Do you have pets? small ones? Big ones? All kinds? If so, you know how important pets are to every family – and that means we should include them in every fire prevention activity.
We’ll teach you how to make pets part of your family evacuation plan. If there’s a wildfire, how do you keep pets calm, include them in your evacuation, and keep them safe? Where do you take large animals in the event of an evacuation?
Collars and Licenses – Make sure your pets wear collars and two tags 1) their license AND 2) a tag with their name and your contact number.
Microchips – Your vet will implant the chip in your pet (usually around their neck area). Most vets will then register the chip with the manufacturer, but it’s up to you to keep your contact information up-to-date.
Carrier – Even if your pet doesn’t normally travel in a carrier, you still need to have a properly sized one for each of your pets. Many disaster shelters that accept pets won’t unless the pet is in a carrier. And don’t forget to write your pet’s name, your name and your contact information on each carrier.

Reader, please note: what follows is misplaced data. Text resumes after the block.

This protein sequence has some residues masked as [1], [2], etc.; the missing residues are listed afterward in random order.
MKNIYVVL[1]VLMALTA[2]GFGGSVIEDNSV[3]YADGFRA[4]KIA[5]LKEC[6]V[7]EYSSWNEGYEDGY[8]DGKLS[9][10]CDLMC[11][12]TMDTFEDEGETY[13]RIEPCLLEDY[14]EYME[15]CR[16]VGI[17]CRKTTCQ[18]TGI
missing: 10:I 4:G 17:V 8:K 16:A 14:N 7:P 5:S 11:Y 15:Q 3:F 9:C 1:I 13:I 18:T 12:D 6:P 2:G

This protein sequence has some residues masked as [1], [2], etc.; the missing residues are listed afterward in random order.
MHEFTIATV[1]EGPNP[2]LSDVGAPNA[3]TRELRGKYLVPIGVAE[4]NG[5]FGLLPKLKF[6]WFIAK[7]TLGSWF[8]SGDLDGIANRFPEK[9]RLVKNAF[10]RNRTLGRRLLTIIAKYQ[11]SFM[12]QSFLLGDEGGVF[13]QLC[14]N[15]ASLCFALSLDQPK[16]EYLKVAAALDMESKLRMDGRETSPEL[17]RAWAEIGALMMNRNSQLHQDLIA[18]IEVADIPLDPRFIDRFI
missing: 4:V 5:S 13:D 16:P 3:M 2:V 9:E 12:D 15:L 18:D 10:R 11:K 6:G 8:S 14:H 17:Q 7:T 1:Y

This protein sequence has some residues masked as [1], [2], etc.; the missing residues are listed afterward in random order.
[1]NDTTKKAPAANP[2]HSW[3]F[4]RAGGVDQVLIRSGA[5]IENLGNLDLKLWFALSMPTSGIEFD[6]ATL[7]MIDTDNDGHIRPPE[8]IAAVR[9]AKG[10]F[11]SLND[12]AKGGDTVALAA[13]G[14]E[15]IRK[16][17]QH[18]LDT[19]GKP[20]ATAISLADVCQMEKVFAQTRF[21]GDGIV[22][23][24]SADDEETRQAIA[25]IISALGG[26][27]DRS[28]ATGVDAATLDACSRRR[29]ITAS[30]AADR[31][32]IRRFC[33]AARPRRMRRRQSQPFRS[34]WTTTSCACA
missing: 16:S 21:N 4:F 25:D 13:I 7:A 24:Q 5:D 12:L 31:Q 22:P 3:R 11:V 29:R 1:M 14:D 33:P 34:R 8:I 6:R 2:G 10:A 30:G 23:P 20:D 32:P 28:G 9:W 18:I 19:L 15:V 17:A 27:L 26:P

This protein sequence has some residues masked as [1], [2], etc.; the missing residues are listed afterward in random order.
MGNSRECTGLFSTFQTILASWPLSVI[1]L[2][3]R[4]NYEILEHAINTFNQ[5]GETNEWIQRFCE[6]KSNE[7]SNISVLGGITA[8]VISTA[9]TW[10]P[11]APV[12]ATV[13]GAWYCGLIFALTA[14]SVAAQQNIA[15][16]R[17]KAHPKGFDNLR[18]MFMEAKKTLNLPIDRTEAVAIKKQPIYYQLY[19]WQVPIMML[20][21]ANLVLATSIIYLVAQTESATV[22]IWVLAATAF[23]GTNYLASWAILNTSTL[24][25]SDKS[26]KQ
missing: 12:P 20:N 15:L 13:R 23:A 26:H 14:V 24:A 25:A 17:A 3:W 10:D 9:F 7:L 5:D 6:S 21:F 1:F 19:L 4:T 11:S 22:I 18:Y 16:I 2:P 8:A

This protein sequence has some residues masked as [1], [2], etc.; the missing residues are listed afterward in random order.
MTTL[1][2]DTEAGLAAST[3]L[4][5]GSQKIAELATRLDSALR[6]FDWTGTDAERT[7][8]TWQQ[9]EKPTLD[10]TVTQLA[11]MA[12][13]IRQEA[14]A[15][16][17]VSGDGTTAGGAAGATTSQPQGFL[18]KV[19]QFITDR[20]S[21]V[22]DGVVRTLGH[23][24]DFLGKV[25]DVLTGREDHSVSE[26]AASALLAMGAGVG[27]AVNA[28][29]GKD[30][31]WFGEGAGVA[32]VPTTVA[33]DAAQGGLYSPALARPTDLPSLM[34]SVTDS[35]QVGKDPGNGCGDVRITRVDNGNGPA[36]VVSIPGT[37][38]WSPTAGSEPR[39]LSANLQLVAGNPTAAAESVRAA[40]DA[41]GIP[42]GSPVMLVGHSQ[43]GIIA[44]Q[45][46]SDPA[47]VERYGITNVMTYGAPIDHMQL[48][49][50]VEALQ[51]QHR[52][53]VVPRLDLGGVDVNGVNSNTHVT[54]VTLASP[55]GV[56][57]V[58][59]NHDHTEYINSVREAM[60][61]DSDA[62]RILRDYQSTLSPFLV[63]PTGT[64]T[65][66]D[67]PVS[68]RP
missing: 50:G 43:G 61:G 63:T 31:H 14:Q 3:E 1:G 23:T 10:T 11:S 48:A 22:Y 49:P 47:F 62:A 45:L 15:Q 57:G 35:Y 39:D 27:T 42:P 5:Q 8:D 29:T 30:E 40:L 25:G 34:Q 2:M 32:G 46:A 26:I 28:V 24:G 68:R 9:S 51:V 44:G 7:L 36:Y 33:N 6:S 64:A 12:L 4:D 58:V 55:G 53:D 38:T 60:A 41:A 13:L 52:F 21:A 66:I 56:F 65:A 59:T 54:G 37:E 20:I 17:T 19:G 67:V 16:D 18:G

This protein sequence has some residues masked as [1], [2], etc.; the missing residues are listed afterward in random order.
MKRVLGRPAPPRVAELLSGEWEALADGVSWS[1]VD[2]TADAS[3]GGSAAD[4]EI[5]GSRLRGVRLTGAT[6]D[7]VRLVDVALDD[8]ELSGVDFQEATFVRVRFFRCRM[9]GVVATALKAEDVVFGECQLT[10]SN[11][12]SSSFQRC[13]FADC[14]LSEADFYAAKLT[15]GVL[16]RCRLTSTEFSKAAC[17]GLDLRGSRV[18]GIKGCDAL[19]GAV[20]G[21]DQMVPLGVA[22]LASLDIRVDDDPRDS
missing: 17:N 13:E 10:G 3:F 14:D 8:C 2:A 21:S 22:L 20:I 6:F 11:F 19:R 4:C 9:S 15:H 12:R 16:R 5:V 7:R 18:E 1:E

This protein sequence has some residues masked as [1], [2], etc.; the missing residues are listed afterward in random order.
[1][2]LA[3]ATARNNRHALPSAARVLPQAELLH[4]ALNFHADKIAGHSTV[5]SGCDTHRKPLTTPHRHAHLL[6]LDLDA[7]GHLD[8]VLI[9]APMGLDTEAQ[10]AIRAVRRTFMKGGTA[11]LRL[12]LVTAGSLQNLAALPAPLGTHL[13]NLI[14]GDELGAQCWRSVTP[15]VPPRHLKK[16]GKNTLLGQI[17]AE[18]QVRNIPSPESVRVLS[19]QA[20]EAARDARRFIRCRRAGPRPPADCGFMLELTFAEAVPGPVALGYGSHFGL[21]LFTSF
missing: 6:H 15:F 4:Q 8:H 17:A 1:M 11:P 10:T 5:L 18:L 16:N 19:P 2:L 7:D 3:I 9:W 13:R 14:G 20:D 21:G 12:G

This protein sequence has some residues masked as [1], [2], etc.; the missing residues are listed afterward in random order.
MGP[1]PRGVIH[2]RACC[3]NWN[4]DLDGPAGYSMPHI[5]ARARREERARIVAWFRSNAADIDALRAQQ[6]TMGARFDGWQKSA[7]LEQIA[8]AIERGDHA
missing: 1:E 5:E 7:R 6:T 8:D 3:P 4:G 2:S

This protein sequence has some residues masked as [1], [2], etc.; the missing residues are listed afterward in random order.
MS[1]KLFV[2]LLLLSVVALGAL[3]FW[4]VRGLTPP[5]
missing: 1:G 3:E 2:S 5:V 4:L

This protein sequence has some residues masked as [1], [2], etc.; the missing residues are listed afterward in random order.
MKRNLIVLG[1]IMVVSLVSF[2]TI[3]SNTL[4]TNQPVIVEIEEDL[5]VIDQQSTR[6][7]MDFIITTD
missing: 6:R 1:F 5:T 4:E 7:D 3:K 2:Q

Car Safety – Your pets should travel in your car only if they are secured. Just like you wear a seat belt, so should they, or they should travel in a secured carrier.
Extras At the Ready – Keep an extra leash in your car.
Train your pet to willingly enter the pet transport. This should ideally begin when they’re a puppy, kitten, etc. If they understand the transport before a crisis, it will be far easier to get them to comply when evacuating is time sensitive.
Train your dog to walk on a leash. When evacuating in a disaster, this is a necessary skill.
Practice transporting your pets by putting them in their transporters and going for a ride in the vehicle you’re most likely to use in the event of an evacuation.
In the case of widespread disasters like earthquakes and wildfires, agencies set up shelters for evacuees. Some, BUT NOT ALL, of these shelters except pets. To find out who does when a disaster strikes contact:
Make sure you’re including your pets in your emergency planning process. Download this Pet Safety resource guide!
Looking for additional resources? Check out our pet safety resources page for more disaster tips.